The White House on Monday cautioned against reading too much into the U.S.-brokered resumption of talks between Israelis and Palestinians.
“It's an important development, but I don't want to overstate it or understate it,” spokesman Jay Carney said of the breakthrough announced by Secretary of State John Kerry on Friday. He expressed “very cautious optimism.”
Carney said the talks indicate “some positive progress but is not representative of a conclusion of anything.” He said the administration is “working on a date” to bring Israeli and Palestinian negotiators to Washington, but would not specify a timetable for new peace talks.
“This is the first time in years the official negotiators for both sides have publicly agreed to meet at this level,” spokeswoman Jen Psaki said Monday. “Representatives have decided that the difficult road ahead is worth traveling and that daunting challenges they face are worth tackling. Right now, we are pursuing the way forward. There's been a great deal of work, compromise and sacrifice leading to this point.”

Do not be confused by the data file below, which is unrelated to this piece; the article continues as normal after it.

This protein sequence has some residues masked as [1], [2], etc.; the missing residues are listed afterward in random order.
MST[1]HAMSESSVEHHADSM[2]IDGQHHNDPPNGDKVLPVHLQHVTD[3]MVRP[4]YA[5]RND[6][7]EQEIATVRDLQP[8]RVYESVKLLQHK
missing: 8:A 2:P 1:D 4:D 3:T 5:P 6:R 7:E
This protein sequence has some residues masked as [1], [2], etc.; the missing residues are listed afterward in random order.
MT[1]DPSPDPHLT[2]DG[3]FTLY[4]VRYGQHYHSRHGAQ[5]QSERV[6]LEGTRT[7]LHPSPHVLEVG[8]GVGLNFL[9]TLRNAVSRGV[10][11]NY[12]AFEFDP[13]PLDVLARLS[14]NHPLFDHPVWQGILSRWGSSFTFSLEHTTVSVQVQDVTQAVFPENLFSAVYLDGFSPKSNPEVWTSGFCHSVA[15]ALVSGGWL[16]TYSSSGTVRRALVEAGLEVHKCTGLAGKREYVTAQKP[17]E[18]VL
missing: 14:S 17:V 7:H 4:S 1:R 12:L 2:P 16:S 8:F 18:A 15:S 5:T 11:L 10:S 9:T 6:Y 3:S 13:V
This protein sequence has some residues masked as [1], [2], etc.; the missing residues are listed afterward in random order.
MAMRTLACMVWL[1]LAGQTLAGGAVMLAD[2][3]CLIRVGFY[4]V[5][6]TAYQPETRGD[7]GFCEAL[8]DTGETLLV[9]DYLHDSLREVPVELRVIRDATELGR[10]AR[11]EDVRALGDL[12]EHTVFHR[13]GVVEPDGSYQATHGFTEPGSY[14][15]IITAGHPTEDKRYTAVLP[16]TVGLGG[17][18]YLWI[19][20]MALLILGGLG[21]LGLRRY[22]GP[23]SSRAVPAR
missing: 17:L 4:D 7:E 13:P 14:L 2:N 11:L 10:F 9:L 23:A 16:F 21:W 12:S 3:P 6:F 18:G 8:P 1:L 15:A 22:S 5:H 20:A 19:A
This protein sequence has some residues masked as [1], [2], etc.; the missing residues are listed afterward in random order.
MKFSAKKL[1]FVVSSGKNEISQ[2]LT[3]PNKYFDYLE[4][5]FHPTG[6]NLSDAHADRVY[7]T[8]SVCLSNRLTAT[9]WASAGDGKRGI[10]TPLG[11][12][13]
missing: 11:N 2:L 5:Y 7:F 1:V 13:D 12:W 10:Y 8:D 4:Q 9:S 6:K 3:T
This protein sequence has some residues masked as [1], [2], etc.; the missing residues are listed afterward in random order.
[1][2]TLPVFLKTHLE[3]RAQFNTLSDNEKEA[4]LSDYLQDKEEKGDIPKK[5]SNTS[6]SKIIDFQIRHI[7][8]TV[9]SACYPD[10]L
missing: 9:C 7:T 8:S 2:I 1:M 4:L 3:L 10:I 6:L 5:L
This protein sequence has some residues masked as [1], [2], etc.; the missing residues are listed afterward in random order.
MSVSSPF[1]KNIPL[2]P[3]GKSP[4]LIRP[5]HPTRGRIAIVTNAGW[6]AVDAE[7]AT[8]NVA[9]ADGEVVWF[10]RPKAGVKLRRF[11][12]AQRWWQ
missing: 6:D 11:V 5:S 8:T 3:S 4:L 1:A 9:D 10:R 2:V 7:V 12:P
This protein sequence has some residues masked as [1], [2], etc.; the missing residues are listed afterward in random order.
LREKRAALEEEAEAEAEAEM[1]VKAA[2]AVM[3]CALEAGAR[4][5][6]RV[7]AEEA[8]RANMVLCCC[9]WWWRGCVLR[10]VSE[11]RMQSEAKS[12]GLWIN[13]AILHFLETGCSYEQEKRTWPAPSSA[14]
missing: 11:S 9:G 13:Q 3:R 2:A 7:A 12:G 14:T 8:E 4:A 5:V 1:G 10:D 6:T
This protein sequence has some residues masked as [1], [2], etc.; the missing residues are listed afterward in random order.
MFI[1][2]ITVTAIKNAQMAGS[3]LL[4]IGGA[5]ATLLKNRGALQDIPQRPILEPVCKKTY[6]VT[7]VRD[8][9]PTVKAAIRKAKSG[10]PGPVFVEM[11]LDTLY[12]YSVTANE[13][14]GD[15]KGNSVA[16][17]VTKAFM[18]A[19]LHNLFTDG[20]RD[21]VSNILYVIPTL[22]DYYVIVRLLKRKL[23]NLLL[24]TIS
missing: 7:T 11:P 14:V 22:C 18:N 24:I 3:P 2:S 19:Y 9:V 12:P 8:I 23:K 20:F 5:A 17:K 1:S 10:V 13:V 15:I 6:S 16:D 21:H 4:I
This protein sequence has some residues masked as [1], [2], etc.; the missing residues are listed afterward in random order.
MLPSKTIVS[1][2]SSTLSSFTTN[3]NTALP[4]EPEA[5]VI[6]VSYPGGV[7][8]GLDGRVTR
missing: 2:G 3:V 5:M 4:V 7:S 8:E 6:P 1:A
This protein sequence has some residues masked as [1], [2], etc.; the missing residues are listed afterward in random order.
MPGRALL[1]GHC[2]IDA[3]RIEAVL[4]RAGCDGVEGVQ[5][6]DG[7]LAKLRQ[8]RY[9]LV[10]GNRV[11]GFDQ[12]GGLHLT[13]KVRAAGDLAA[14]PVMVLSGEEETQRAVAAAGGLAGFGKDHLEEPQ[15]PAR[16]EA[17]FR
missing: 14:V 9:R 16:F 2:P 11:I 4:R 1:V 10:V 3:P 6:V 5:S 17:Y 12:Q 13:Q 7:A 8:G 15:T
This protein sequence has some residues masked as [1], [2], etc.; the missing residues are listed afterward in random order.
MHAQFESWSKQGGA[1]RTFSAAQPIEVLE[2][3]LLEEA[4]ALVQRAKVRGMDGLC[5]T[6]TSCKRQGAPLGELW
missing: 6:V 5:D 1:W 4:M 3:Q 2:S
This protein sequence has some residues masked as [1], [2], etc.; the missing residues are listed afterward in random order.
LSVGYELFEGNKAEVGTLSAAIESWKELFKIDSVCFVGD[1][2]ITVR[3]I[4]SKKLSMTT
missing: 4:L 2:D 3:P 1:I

In fact, negotiators for both sides plan to travel to Washington merely to outline the framework for future negotiations. Questions over prisoner releases, Israeli settlement construction and the baseline for border talks will need to be settled before talks begin in earnest.
Both Israeli Prime Minister Benjamin Netanyahu and Palestinian Authority President Mahmoud Abbas have stressed that any eventual deal would need to pass a national referendum. Netanyahu has said it must satisfy concerns about Israeli security, and a spokesman for Abbas said any final deal must be based on the 1967 borders.
“It won’t be easy. But we are entering the talks with integrity, honesty, and hope that this process is handled responsibly, seriously and to the point,” Netanyahu said, according to The Washington Post.
Kerry was scheduled to meet with President Obama Monday afternoon for a regular weekly briefing that will include discussion of the peace talks.
Among the likely topics of discussion will be the U.S. point man on the effort. Israeli media reported Sunday that former ambassador to Israel Martin Indyk has been chosen for the role, but the State Department would not confirm Monday that a final decision had been made.
“Obviously, he's a very well respected, you know, professional with a great deal of experience and background,” Psaki said. “But I don't have any other updates on the personnel process.”
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